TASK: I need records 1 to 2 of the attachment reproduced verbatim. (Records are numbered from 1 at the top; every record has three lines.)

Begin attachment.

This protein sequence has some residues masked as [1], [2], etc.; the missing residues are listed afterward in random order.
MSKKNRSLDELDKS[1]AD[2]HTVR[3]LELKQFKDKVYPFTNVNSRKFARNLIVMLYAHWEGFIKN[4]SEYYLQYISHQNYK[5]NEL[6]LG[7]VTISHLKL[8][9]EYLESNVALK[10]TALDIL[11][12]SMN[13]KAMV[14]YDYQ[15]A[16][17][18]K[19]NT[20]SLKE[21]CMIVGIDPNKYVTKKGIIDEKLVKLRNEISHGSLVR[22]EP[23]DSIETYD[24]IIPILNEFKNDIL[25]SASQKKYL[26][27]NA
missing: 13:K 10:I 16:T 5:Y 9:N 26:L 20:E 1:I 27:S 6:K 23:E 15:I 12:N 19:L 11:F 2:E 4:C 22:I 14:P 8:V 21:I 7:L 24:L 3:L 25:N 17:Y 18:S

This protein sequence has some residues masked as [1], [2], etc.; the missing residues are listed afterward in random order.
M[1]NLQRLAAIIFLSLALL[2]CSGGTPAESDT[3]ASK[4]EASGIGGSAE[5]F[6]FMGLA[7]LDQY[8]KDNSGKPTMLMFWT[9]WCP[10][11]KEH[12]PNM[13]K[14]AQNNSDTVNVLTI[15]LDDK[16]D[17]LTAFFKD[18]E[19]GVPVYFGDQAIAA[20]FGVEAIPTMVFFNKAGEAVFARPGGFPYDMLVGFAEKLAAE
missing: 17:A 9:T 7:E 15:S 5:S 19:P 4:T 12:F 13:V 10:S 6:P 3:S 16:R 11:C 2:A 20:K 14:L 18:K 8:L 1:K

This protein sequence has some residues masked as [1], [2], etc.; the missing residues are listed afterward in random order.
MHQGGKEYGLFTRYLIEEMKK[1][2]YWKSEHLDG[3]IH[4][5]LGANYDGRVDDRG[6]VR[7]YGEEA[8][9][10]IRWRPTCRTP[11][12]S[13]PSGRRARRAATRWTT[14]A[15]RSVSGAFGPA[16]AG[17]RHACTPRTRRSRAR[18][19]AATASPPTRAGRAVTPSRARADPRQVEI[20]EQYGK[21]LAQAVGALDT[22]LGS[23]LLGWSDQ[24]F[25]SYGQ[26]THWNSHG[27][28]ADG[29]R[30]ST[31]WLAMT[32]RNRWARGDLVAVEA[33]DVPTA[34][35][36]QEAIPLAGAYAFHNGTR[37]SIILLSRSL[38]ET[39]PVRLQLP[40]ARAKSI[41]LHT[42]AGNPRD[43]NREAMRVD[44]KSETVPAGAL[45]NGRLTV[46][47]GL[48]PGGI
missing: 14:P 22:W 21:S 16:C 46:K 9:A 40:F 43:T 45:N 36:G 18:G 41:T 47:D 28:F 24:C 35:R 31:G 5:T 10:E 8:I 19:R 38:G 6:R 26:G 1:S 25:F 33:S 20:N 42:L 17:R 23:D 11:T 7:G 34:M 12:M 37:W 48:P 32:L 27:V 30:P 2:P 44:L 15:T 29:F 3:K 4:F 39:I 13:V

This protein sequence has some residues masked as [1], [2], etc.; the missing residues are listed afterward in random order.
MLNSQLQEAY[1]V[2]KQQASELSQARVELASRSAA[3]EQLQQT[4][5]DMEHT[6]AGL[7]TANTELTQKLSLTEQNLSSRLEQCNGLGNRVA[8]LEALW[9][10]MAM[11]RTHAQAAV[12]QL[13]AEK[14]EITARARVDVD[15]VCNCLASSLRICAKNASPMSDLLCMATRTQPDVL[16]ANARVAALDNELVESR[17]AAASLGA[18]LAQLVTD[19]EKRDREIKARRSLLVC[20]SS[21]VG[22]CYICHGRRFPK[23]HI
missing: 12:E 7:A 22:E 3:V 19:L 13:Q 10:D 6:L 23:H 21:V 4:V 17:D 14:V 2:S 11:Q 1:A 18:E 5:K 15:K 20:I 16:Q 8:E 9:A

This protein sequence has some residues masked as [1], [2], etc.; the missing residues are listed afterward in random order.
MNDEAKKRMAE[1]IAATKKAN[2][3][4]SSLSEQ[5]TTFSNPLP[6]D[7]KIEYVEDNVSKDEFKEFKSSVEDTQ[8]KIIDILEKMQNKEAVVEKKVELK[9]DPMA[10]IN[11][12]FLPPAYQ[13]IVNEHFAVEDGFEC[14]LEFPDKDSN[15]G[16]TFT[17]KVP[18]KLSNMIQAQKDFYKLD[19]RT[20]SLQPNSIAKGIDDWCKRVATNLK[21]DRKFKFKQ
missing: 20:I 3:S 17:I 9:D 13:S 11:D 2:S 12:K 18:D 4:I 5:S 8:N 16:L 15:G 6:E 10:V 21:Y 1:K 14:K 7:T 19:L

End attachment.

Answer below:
This protein sequence has some residues masked as [1], [2], etc.; the missing residues are listed afterward in random order.
MSKKNRSLDELDKS[1]AD[2]HTVR[3]LELKQFKDKVYPFTNVNSRKFARNLIVMLYAHWEGFIKN[4]SEYYLQYISHQNYK[5]NEL[6]LG[7]VTISHLKL[8][9]EYLESNVALK[10]TALDIL[11][12]SMN[13]KAMV[14]YDYQ[15]A[16][17][18]K[19]NT[20]SLKE[21]CMIVGIDPNKYVTKKGIIDEKLVKLRNEISHGSLVR[22]EP[23]DSIETYD[24]IIPILNEFKNDIL[25]SASQKKYL[26][27]NA
missing: 13:K 10:I 16:T 5:Y 9:N 26:L 20:E 1:I 27:S 6:K 23:E 15:I 12:N 19:L 11:F 2:E 4:C 22:I 14:P 8:V 21:I 7:L 24:L 3:L 25:N 17:Y 18:S

This protein sequence has some residues masked as [1], [2], etc.; the missing residues are listed afterward in random order.
M[1]NLQRLAAIIFLSLALL[2]CSGGTPAESDT[3]ASK[4]EASGIGGSAE[5]F[6]FMGLA[7]LDQY[8]KDNSGKPTMLMFWT[9]WCP[10][11]KEH[12]PNM[13]K[14]AQNNSDTVNVLTI[15]LDDK[16]D[17]LTAFFKD[18]E[19]GVPVYFGDQAIAA[20]FGVEAIPTMVFFNKAGEAVFARPGGFPYDMLVGFAEKLAAE
missing: 17:A 9:T 7:E 15:S 5:S 19:P 4:T 12:F 13:V 10:S 6:P 3:S 16:R 11:C 2:A 20:K 14:L 18:K 8:L 1:K